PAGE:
June 28, 2017

What is better than a pedal to the metal epic getaway chase to kick a movie into high gear? Nothing! And the first five minutes of "Baby Driver" are exactly the pure movie magic any movie lover would enjoy and sets a tone for the next two hours.

It opens with a Bang as Baby (Ansel Elgort) turns his iPod on and plays "Bellbottoms" by The Jon Spencer Blues Explosion, this action/comedy film sets its tone and puts peddal to the floor and doesn't let up. Director Edgar Wright (Shaun of the Dead, Scott Pilgrim vs. the World) in his first solo writing project knows how to craft an entertaining & exciting story with a lot of the fixtures you have come to love from any of his previous films with quick edits, pacing and using every inch of the set pieces to tell the story. Even when nothing is happening something is happening in this movie from making a sandwich or watching T.V. with your foster dad.

Baby a talented, young getaway driver who relies on his trusty iPod soundtracks to be the best in the game. But after being coerced into working for a crime boss (Kevin Spacey), he must face the music when a doomed heist threatens his life, love and freedom.

Jamie Foxx, Jon Hamm, Jon Bernthal & Eiza Gonzalez round out this cast of criminals who are all menacing but charming in their own ways. Kevin Spacey brings us a different form of his Frank Underwood character but delivers one of his best big screen performances since the 90s. Lily James is the only under used character as Debora the damsal in distress that helps drive Baby's motivation. But when James and Ansel are together on screen their chemistry as the young couple is pure magic. It speaks volumes to the script and the way that Edgar Wright works with actors.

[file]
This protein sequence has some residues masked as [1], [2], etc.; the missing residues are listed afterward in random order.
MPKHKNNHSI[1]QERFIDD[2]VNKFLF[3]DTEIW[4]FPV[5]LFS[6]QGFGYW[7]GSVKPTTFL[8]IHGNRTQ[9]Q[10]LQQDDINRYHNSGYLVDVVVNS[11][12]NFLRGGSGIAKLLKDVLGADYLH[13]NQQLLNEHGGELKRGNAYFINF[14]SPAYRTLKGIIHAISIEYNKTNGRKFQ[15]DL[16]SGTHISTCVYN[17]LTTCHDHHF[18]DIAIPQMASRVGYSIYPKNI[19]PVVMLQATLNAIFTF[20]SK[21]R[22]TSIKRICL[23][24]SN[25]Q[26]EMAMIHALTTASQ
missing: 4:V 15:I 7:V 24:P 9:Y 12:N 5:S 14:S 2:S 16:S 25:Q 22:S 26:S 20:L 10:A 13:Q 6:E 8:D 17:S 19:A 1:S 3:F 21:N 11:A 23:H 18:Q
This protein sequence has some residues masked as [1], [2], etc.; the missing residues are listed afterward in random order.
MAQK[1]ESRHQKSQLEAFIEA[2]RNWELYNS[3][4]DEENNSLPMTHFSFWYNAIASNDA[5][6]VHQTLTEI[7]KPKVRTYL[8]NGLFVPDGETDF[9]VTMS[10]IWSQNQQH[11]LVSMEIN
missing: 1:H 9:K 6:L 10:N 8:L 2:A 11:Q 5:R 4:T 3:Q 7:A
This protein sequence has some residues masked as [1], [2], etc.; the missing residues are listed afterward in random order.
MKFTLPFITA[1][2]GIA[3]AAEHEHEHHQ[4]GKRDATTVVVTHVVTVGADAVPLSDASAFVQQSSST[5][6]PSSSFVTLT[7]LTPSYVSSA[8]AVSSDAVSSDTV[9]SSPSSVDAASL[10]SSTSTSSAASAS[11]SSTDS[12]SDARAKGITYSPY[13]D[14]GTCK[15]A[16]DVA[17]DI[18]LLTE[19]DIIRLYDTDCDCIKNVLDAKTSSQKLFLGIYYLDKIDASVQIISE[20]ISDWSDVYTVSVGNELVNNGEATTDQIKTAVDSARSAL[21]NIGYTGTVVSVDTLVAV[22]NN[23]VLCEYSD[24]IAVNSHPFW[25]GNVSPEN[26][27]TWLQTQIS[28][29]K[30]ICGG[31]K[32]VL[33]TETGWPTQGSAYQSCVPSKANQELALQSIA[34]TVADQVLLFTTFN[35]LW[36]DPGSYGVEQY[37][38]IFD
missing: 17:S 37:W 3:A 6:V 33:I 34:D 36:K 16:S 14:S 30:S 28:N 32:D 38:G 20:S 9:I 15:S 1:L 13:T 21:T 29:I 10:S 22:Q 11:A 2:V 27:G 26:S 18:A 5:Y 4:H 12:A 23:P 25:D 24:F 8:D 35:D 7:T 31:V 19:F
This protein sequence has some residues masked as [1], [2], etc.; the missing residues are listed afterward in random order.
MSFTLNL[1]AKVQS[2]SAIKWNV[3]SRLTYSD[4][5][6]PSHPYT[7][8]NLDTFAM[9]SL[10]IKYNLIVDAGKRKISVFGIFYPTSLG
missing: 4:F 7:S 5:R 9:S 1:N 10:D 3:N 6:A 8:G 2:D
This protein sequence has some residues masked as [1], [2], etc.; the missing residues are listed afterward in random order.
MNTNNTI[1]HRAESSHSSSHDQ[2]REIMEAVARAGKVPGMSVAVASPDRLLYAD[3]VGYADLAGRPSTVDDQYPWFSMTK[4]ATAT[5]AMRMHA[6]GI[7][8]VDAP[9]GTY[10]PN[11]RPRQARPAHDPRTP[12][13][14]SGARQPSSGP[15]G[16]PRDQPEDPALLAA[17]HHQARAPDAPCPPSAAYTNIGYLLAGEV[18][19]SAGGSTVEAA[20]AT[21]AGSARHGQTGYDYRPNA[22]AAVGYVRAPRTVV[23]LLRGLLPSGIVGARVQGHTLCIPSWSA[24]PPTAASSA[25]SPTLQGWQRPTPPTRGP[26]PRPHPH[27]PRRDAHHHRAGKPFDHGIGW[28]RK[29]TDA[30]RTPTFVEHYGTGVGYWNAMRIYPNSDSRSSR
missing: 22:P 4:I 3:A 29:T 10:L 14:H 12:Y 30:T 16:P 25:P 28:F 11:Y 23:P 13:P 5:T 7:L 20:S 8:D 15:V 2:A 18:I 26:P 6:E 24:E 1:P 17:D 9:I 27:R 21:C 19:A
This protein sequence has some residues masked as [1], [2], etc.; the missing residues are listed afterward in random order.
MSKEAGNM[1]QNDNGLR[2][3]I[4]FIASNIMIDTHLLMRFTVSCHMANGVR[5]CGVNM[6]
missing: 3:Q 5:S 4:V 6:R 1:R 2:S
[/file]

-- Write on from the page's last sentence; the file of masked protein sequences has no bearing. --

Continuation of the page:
You watch the events of "Baby Driver" unfold through the never ending iPod collection of Baby. The music is key to this movie like Guardians of the Galaxy with each song being hand picked for a specific reason. Wright is able to match up the action to the beats of the songs and even when gun shots are ringing out they are playing as extra elements to sync and enhance the music. Wright is also a master of not telling you too much. He spends time explaining to us why Baby has the iPods but never explains his love for cassette tapes or his reasoning behind his driving skills. But we don't need to know these things as an audience and these days a lot of films get bogged down by trying to explain every detail.

"Baby Driver" is a rush of a movie. I give this film 4.5 out of 5 meatballs and suggest that you should get an Uber or Lyft to the theater because the temptation to drive recklessly after seeing this film will increase.


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